The algorithm outputs a set of itemsets I with .

The function aprioriGen in line 4 is the part where the set of candidates is created. It takes as an argument. This function is performed in two steps:

**Join:**Generation of a new candidate itemset .**Prune:**Elimination of item sets with

With this it is assumed that the items are ordered, e.g. in an alphabetical way.

Assume that there are distinct pairs of sets in .

Then the join-step joins all k-1 itemsets that differ by only the last element. The following SQL-Statement shows a way how to select those items:

**select** **from** **where**

The line 8 to 13 (Figure 4) are used for the support counting. This is done by comparing each transaction I with the candidates . Now is used to proceed with the prune step.

This is a very expensive tasks specially if the number of transactions and candidates is very large. The result of the statement is added to the set . Now is used to proceed with the prune step.

In the prune step, the set is generated using the candidates of the set by pruning those combinations of items which can not satisfy the *min_sup* value (Line 14).

After the For-loop in line 3 terminates, the algorithm outputs a set of item sets were the support is greater than the value min sup [26], [9], [24].

With this it is possible to generate association rules.

#### Generation of association rules

The generation of the association rules is similar to the generation of the frequent item sets and it is based on the same principle. Figure 5 and Figure 6 show the pseudocode for the implementation of the Apriori algorithm.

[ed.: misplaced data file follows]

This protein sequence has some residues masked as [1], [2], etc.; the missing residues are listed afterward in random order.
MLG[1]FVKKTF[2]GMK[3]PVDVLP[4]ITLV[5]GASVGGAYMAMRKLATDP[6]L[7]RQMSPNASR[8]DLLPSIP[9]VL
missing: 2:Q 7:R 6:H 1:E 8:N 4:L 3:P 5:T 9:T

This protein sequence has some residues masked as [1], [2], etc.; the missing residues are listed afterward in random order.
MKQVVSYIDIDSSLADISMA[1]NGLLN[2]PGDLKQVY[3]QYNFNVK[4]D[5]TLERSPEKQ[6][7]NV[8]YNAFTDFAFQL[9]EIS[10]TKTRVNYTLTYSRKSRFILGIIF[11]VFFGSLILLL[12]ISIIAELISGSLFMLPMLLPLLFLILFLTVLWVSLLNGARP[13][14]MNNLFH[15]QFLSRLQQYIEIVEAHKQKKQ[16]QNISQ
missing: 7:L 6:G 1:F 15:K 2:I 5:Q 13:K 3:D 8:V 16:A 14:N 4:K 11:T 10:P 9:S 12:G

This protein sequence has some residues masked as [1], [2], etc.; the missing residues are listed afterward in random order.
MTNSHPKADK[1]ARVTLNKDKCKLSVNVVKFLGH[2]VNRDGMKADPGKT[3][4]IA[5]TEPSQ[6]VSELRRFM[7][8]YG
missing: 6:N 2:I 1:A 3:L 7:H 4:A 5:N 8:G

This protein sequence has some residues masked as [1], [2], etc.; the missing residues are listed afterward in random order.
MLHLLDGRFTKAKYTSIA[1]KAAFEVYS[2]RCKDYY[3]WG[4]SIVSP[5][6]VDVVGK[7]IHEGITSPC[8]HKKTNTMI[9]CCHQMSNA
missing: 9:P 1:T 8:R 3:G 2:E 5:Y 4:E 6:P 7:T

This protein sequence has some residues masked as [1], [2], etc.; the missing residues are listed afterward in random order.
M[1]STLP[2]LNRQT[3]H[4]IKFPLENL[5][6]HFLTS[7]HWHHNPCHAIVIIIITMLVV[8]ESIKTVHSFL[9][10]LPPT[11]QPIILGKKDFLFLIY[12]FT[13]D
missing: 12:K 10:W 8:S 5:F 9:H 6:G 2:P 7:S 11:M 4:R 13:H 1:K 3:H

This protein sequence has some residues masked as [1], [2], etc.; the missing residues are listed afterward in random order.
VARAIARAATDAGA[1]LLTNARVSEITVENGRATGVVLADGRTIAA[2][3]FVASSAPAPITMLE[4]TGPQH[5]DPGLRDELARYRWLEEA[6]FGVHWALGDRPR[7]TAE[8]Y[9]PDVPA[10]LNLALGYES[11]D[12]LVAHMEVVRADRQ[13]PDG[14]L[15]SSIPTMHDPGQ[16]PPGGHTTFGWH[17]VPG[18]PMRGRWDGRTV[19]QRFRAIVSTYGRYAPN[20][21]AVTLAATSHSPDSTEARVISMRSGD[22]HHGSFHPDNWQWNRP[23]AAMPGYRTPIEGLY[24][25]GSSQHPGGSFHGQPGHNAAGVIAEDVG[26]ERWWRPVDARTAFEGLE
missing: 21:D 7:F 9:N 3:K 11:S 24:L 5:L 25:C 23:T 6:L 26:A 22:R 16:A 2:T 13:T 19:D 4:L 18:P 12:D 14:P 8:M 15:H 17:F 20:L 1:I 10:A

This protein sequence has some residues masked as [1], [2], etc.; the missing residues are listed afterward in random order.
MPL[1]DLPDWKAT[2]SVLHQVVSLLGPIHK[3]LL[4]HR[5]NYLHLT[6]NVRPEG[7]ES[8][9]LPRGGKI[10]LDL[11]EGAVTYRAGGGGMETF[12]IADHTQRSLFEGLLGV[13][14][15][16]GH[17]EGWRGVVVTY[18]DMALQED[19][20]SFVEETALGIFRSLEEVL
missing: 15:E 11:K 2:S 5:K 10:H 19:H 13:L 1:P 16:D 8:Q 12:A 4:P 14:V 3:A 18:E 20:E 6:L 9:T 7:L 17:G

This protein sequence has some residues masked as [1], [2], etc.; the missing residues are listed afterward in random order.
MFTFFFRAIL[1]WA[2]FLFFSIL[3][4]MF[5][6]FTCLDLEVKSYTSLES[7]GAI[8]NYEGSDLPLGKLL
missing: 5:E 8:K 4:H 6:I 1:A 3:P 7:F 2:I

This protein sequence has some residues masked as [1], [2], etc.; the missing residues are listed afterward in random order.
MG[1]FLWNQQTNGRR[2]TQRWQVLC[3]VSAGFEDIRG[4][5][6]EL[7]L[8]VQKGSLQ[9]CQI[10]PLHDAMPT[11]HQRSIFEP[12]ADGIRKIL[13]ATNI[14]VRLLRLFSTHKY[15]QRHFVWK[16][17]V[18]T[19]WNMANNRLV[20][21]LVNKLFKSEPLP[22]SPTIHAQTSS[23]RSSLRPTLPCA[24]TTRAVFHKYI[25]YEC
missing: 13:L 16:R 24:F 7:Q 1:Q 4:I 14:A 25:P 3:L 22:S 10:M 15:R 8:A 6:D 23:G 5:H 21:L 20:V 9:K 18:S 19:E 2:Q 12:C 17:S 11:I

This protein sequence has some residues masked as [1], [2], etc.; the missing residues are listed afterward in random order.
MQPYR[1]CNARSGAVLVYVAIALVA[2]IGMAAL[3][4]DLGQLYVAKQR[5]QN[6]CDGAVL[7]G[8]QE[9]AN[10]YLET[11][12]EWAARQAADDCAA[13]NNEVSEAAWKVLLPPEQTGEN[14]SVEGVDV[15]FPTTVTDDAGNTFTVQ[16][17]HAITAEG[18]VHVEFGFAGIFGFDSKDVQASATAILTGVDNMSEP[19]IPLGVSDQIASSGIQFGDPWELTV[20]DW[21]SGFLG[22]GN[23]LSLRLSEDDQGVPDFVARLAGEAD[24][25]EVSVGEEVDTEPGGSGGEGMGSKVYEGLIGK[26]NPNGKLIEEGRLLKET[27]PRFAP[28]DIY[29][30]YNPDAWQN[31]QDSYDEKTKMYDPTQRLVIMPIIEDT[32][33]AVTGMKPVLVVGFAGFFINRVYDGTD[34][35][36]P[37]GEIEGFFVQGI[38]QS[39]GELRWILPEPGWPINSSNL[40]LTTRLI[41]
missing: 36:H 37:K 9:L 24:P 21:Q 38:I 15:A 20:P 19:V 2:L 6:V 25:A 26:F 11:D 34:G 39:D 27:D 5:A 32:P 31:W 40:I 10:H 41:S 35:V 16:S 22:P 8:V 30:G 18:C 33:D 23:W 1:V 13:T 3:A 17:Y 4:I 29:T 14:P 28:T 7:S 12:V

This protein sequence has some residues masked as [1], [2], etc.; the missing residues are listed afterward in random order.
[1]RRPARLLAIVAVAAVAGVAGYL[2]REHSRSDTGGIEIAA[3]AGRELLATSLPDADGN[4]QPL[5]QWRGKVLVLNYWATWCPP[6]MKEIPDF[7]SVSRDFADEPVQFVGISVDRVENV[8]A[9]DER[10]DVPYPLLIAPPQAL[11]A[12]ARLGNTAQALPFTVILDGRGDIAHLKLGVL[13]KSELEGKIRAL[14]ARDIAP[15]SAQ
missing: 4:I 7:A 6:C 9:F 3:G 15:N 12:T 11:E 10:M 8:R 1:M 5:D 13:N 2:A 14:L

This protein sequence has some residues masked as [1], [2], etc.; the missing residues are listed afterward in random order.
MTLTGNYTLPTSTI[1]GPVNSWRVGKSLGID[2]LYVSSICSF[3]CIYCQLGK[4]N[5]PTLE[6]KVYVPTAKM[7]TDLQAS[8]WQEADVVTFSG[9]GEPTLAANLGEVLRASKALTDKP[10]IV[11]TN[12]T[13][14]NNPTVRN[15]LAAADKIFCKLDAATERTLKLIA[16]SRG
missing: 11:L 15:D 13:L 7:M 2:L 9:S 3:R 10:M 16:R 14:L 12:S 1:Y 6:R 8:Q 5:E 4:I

First, all *confidence* rules are extracted using the frequent

item sets. These rules are used to generate new candidate

rules.

For example, if the rules and are rules that fit the minimum confidence then there will be a candidate rule . This is done by merging the result of both rules. The new rule has to satisfy the *min_conf* value, which was specified by the user.

The generation of such rules is done iteratively. The function aprioriGen (Figure 6, line 3) is used again to generate candidates for new rules. Then the set of candidates is checked for the *min_conf* value (Figure 6, line 6). For this the same assumption as in the generation of the frequent item sets is used. So if there is a new rule that does not satisfy

this assumption, all subsets of that rule won’t satisfy the assumption as well. Because of this the rule can be removed (Figure 6, line 9).

#### Example - Association rule mining

Usually the algorithms for associated rule mining are used for basket

analysis in online stores. To give an example, assume following transactions:

Assume the rule . To compute the confidence for this rule, the support it the item set is needed:

Then the confidence for this rule is computed as follow:

=

So the rule has a confidence of . So if there is bread in a basket, the probability that the same basket also contains butter is about 100%.

Now assume the rule . Again the support value has to be calculated:

= 40%

The calculation of the confidence is done as above:

%

So the rule $Butter \implies Milk$ has a confidence of 66%.

So if there is butter in a basket, the probability that the same basket also contains milk is about 66%.